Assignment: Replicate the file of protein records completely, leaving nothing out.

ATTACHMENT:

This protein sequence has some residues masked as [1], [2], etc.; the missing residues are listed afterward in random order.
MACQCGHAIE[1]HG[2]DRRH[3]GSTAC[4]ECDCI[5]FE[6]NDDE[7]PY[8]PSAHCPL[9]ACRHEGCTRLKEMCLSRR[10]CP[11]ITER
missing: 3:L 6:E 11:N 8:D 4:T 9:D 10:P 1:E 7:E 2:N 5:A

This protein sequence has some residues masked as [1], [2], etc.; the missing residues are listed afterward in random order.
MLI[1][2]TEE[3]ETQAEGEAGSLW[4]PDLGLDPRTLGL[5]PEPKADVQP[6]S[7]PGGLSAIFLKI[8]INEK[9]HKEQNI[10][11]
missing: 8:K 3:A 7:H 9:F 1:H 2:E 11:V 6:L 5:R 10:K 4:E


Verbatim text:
This protein sequence has some residues masked as [1], [2], etc.; the missing residues are listed afterward in random order.
MACQCGHAIE[1]HG[2]DRRH[3]GSTAC[4]ECDCI[5]FE[6]NDDE[7]PY[8]PSAHCPL[9]ACRHEGCTRLKEMCLSRR[10]CP[11]ITER
missing: 3:L 6:E 11:N 8:D 4:T 9:D 10:P 1:E 7:E 2:N 5:A

This protein sequence has some residues masked as [1], [2], etc.; the missing residues are listed afterward in random order.
MLI[1][2]TEE[3]ETQAEGEAGSLW[4]PDLGLDPRTLGL[5]PEPKADVQP[6]S[7]PGGLSAIFLKI[8]INEK[9]HKEQNI[10][11]
missing: 8:K 3:A 7:H 9:F 1:H 2:E 11:V 6:L 5:R 10:K 4:E